Thursday, July 22, 2010

Allergies and all the attached woes

This has been a particularly weird year for allergies. Those of you in the NW will know what I mean. Summer didn't even start here until well into July.

Yes, that's right. July! Summer in the NW never was kookier.

The good news was we did not have our normal horrible allergy June because it was so wet and cool. The bad news is that now that it is behaving like summer, our grass and pollen allergies are now kicking our butts and winning big time.

The only one who doesn't seem affected is Molly. Go figure! Jake, Shea and I are mucus factories and I fantasize about inventing a tissue box harness so that I can carry a whole box around with me as I try to conduct my daily life. Jake one ups me and decides it needs an i-pod holder with detachable "used" kleenex annex discreetly attached.

I tell him to start sketching, that we may have something here!

Because I have gone through allergy hell for a few years now, I am beginning to notice interesting little things. Like if it rains, our symptoms go away. I guess the moisture knocks the pollen count down or something but it is nice to look outside and be somewhat relieved by clouds and mist in the summer months.

Also, I have eagle eyes peeled on our #1 allergy boy, Shea. Because he is so behaviorally sensitive to his food allergies, I guess I should not have been surprised to find that the environmental allergies have a huge effect on him too. Not just your normal runny nose, scratchy eyes misery but full blown behavior changes.

For example: more clingy, more whiny, less focused, fewer words with a few steps back in his verbal development. I notice that I need to remind him to "Use his words" and that he is reverting back a bit to the crooning and meowing and head butting that he used to do.

Is this all allegy related? I have not the foggiest but it is interesting that it seems to be occurring now.

We are trying something new this year; Claritin and frankly symptoms do seem to dissipate. I feel bad nuking my kid with the stuff but I try to tell myself that the allergies are worse than the cure. If he was a highly verbal little guy, he might be able to articulate whether he feels better or not. But, he is not that fellow.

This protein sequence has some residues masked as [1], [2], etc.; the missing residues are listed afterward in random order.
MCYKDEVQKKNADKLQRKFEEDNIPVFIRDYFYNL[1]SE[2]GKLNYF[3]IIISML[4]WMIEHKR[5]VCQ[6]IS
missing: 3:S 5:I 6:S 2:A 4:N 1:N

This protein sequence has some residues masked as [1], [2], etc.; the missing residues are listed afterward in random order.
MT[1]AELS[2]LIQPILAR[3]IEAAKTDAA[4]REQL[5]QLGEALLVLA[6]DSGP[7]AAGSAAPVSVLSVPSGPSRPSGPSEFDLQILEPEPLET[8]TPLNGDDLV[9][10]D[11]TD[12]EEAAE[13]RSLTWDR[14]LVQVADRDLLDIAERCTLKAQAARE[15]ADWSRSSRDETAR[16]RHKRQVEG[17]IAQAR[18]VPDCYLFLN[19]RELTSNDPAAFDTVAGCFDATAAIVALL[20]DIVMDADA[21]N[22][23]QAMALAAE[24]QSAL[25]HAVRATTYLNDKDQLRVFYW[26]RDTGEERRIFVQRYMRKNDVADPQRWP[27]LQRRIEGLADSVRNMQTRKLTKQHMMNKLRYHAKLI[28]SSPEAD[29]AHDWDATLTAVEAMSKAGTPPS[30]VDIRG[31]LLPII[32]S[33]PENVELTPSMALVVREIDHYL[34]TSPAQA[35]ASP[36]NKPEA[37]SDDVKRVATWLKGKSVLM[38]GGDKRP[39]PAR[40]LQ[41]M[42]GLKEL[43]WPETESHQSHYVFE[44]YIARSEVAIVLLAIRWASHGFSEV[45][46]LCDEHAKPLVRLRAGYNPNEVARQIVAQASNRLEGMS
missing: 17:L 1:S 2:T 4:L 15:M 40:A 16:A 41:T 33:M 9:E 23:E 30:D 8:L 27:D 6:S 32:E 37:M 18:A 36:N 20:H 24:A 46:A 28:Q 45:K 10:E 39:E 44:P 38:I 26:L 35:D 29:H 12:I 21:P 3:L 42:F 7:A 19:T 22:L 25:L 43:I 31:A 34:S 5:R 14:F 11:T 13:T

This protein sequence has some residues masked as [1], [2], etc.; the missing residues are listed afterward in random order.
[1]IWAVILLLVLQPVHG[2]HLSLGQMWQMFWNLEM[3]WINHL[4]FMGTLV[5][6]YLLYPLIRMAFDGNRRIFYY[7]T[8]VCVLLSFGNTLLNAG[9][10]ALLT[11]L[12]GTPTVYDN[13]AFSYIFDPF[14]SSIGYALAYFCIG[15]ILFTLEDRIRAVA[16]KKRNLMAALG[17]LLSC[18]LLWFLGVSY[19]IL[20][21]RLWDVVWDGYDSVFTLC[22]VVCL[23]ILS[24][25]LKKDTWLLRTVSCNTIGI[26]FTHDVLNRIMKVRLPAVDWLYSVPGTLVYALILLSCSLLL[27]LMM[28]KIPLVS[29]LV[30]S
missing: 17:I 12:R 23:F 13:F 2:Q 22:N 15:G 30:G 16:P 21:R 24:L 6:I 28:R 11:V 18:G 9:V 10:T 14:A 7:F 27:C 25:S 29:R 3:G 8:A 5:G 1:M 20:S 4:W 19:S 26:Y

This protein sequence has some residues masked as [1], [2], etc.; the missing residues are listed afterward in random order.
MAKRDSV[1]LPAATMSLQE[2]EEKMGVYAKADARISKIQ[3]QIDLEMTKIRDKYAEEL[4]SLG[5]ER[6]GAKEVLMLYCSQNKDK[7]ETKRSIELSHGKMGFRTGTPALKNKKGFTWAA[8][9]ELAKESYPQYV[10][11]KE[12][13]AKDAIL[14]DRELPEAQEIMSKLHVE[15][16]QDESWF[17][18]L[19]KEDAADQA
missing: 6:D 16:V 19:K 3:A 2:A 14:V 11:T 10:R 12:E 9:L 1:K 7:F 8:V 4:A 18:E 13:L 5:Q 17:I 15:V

When asked how he feels he routinely says, "Fine, mom. Good!" Sweet little parrot, spunky positive attitude boy ~ you get my "Put the best face on it" award. But, that is Shea and his life and discomforts are his "normal", miserable with allergies or not.

Unfortunately, our beloved OT takes the summer off and he could be just really missing her and the excellent therapy for Sensory Processing Disorder he usually gets weekly during the school year. Or perhaps his allergies exacerbate the problem? Again, who knows for sure.

So much of parenting is a guessing game. A very humbling, guessing game. I find that I second guess myself all the time, trying for the perfect cocktail of love, work, therapy and play for my kids.

Is it perfect? No. It never is and never will be. It is what it is, as they say.

Wouldn't it be great if we could one day find out if what we did was the right thing to do? Or maybe that would suck! Parents make decisions about raising their children for all different reasons, emotions and situational dynamics. If we found out for sure what did work, we would have to find out what did not work and frankly I am not sure I could handle that sort of reality slap.

So, we skate blind using only intuition, faith, fear, joy and love for road signs. With a bulging box of kleenex in tow. Whatever it takes.

Monday, July 19, 2010

Mid-life crisis? Probably.

I feel there is a very large omnipresent someone with a giant foam hammer smacking me on the head repeatedly just trying to get my attention.

Smack, bang! "Hey, what's that?" I notice something but then the phone rings and then I notice the laundry needs folding and I guess I should run to the bank, gas station and the grocery story and figure out what to feed the family for dinner because the kids will be home any minute and pretty soon the attention that the large someone had won is lost...yet again.

This has been happening all day, every day for about...I don't know...15 years?!

But, NOW the big omnipresent person is dangling a flashing neon sign in front of my face so that my attention can stay on it for more than the traditional 5 seconds even if I am driving or e-mailing or blogging or washing little accidents out of little boys underwear.

It is flashing in bright, bold, RED letters saying, "FIND SOMETHING ELSE TO DO FOR A LIVING, YOU IDIOT!!!!"

The same message has been expressed for quite a while but it seems like the letters are getting bigger and there are more exclamation points being added each time I take notice.

It has gotten so overt to ignore and has driven me to peruse the Craigslist job section extensively and fantasize about going back to school to get my masters degree.

"Is this a mid-life crisis?" my mom asks, hitting the nail on the head.

Yes. Without a doubt. This is indeed a mid-life crisis and it is as full of questions with very few answers as I had heard about.

No, I am not going to go out and buy a sports car and have an affair. In fact I am not even tempted but I did loose 20 pounds and continue to wonder what the hell I am going to be when I grow up. Which is more than a little bit pathetic for a 45 year old mom, dontcha think?